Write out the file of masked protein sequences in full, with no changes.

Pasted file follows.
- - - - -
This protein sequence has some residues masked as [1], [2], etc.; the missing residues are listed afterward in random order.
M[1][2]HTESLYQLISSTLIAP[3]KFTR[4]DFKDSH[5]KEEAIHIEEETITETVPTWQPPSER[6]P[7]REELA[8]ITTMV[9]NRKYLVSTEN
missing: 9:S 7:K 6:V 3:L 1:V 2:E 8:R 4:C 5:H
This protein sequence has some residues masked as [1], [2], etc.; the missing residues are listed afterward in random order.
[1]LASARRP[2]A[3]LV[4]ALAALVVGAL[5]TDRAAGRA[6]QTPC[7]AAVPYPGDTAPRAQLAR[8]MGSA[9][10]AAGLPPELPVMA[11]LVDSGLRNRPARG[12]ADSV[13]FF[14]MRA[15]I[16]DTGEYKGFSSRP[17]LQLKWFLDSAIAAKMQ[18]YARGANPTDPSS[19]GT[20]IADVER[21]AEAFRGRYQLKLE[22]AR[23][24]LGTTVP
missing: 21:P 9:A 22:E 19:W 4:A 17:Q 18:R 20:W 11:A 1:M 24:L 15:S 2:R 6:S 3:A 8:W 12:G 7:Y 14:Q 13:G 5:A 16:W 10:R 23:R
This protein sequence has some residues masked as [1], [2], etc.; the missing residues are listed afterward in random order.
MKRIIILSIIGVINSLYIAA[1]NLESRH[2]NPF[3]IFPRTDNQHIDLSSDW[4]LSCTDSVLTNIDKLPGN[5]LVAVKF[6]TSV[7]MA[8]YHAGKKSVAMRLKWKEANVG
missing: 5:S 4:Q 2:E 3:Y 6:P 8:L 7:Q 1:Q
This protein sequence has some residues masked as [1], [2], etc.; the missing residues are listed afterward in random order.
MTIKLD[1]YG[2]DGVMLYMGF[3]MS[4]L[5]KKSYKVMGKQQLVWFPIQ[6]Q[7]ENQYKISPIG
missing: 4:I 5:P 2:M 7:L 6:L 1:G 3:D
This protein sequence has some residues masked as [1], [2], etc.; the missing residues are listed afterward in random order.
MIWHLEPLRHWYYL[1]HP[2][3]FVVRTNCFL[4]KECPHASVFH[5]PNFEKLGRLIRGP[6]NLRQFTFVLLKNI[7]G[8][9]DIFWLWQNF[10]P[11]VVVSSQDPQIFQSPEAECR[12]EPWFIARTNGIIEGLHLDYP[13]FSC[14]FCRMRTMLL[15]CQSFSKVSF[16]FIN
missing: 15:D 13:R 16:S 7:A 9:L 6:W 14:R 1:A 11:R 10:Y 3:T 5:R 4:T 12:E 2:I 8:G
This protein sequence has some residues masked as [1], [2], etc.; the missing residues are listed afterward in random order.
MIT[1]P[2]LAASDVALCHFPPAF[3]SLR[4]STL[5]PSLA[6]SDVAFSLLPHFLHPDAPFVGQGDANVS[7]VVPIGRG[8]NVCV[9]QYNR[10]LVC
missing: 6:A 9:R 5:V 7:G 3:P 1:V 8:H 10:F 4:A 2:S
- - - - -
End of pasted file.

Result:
This protein sequence has some residues masked as [1], [2], etc.; the missing residues are listed afterward in random order.
M[1][2]HTESLYQLISSTLIAP[3]KFTR[4]DFKDSH[5]KEEAIHIEEETITETVPTWQPPSER[6]P[7]REELA[8]ITTMV[9]NRKYLVSTEN
missing: 9:S 7:K 6:V 3:L 1:V 2:E 8:R 4:C 5:H
This protein sequence has some residues masked as [1], [2], etc.; the missing residues are listed afterward in random order.
[1]LASARRP[2]A[3]LV[4]ALAALVVGAL[5]TDRAAGRA[6]QTPC[7]AAVPYPGDTAPRAQLAR[8]MGSA[9][10]AAGLPPELPVMA[11]LVDSGLRNRPARG[12]ADSV[13]FF[14]MRA[15]I[16]DTGEYKGFSSRP[17]LQLKWFLDSAIAAKMQ[18]YARGANPTDPSS[19]GT[20]IADVER[21]AEAFRGRYQLKLE[22]AR[23][24]LGTTVP
missing: 21:P 9:A 22:E 19:W 4:A 17:Q 18:R 20:W 11:A 1:M 24:L 15:S 2:R 6:S 3:A 8:W 12:G 7:Y 14:Q 13:G 5:A 16:W 10:R 23:R
This protein sequence has some residues masked as [1], [2], etc.; the missing residues are listed afterward in random order.
MKRIIILSIIGVINSLYIAA[1]NLESRH[2]NPF[3]IFPRTDNQHIDLSSDW[4]LSCTDSVLTNIDKLPGN[5]LVAVKF[6]TSV[7]MA[8]YHAGKKSVAMRLKWKEANVG
missing: 5:S 4:Q 2:E 3:Y 6:P 8:L 7:Q 1:Q
This protein sequence has some residues masked as [1], [2], etc.; the missing residues are listed afterward in random order.
MTIKLD[1]YG[2]DGVMLYMGF[3]MS[4]L[5]KKSYKVMGKQQLVWFPIQ[6]Q[7]ENQYKISPIG
missing: 4:I 5:P 2:M 7:L 6:L 1:G 3:D
This protein sequence has some residues masked as [1], [2], etc.; the missing residues are listed afterward in random order.
MIWHLEPLRHWYYL[1]HP[2][3]FVVRTNCFL[4]KECPHASVFH[5]PNFEKLGRLIRGP[6]NLRQFTFVLLKNI[7]G[8][9]DIFWLWQNF[10]P[11]VVVSSQDPQIFQSPEAECR[12]EPWFIARTNGIIEGLHLDYP[13]FSC[14]FCRMRTMLL[15]CQSFSKVSF[16]FIN
missing: 15:D 13:R 16:S 7:A 9:L 6:W 14:R 1:A 11:R 10:Y 3:T 5:R 4:T 12:E 2:I 8:G
This protein sequence has some residues masked as [1], [2], etc.; the missing residues are listed afterward in random order.
MIT[1]P[2]LAASDVALCHFPPAF[3]SLR[4]STL[5]PSLA[6]SDVAFSLLPHFLHPDAPFVGQGDANVS[7]VVPIGRG[8]NVCV[9]QYNR[10]LVC
missing: 6:A 9:R 5:V 7:G 3:P 1:V 8:H 10:F 4:A 2:S